Tag Archive for: loneliness

It seems like just yesterday when they were last here,

Sharing their laughter and their love,

Playing silly games and offering warm hugs.


Telling bedtime stories,

Of giants and beanstalks,

Jack Horner and Miss Muffett too.


Family meals,

School plays,

And summertime fun.


The beach,

The boardwalk,

Taffy and arcades.


A milkshake and french fries,

Special times,

Fun times.


It seems like just yesterday when my mother held me in her arms,

While an aunt made goofy faces,

And funny sounds.


Grandparents, parents, aunts, uncles, and cousins,

Ah, yes, the cousins,

Good times.


Boys and girls alike,

Playing in the old barn,

Cowboys and cowgirls.


Pretend horses, and sticks for guns and bats,

Toy trucks and wagons,

A ride.


With me in the middle,

An uncle pulling,

And another to the rear.


Such joy,

When sometimes doing things,

Things we knew we shouldn’t.


Yes, we were carefree,

And worried not,

Life was forever.




And freeze tag.


Seasons came and seasons went,

Holidays too,

Thanksgiving, Christmas, and each new year.


Sleigh bells,


The tree, the lights, and the angel perched high above.


Turkeys and hams and holiday treats,

Presents and eggnog,

Joy and comfort.


But it’s mostly quiet now,

As I often sit, lost in thought,

Many are gone now.


Our grandparents,

Parents, uncles, aunts, and our beloved daughter.

The givers of hugs and love, and cherished memories.


Times change,

Wrinkles arrive,

And grief is constant.


Falling leaves,

Long, cold nights,

And sad, lonely hearts.


It’s almost Christmas,

And it seems like just yesterday,

But they’re no longer here.


Officer Rudy Kramer drew his pistol, a nine-millimeter that, as always, was set to fire—a round in the chamber, fifteen in the magazine, and the safety off. Then he took a deep breath and a long hard swallow that sent his prominent Adam’s apple down and then back up.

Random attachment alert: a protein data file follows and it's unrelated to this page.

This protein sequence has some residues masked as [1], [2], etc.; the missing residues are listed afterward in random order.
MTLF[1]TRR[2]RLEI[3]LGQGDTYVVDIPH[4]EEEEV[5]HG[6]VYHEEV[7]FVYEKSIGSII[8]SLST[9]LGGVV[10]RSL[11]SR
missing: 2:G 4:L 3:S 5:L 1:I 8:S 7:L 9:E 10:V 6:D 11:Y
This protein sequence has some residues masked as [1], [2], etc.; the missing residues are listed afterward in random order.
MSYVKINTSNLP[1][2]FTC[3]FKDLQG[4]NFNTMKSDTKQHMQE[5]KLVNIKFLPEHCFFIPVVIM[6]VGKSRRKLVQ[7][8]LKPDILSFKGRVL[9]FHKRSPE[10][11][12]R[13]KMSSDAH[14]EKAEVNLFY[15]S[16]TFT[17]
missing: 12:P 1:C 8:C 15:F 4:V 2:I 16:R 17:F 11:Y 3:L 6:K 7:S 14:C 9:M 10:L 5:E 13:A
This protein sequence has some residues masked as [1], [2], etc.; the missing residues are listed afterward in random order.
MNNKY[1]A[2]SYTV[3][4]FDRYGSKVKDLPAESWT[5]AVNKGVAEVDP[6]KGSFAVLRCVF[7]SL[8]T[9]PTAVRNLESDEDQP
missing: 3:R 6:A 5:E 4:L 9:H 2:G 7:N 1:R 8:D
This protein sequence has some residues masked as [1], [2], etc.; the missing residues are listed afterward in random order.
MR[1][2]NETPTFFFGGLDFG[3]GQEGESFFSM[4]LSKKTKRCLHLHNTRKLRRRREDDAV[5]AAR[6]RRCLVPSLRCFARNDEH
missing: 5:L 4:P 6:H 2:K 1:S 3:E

His heart, thumping against the inside of his chest, was a metronome on steroids.

Bump. Bump. Bump.

There was no backup to call.

No snarling K-9 to send.

No tear gas.

No SWAT unit.

To make matters worse he couldn’t find his flashlight.

Like it or not, the time had come and there was no alternative.

He had to go it alone.

So Rudy, a highly-decorated veteran cop who was just shy of his fiftieth birthday, started the search slowly, carefully, and methodically, clearing each of the rooms precisely as he’d been taught in the academy.

Five down.

So far, so good.

Only two rooms remained, including that room.

The one where—

He heard a sound and stopped dead still, holding his breath.

A beat passed and he heard it again.


The noise came from down the hallway.

The kitchen.

His heart picked up the pace.



He aimed the barrel of his pistol down the dark corridor.



Clunk. Clunk.

Ice cubes dropping into the plastic bin.

He exhaled, slowly.

His heart downshifted a gear.

Bump. Bump. Bump.

Next came a low hummm and a soft whirrrr.

The refrigerator’s compressor.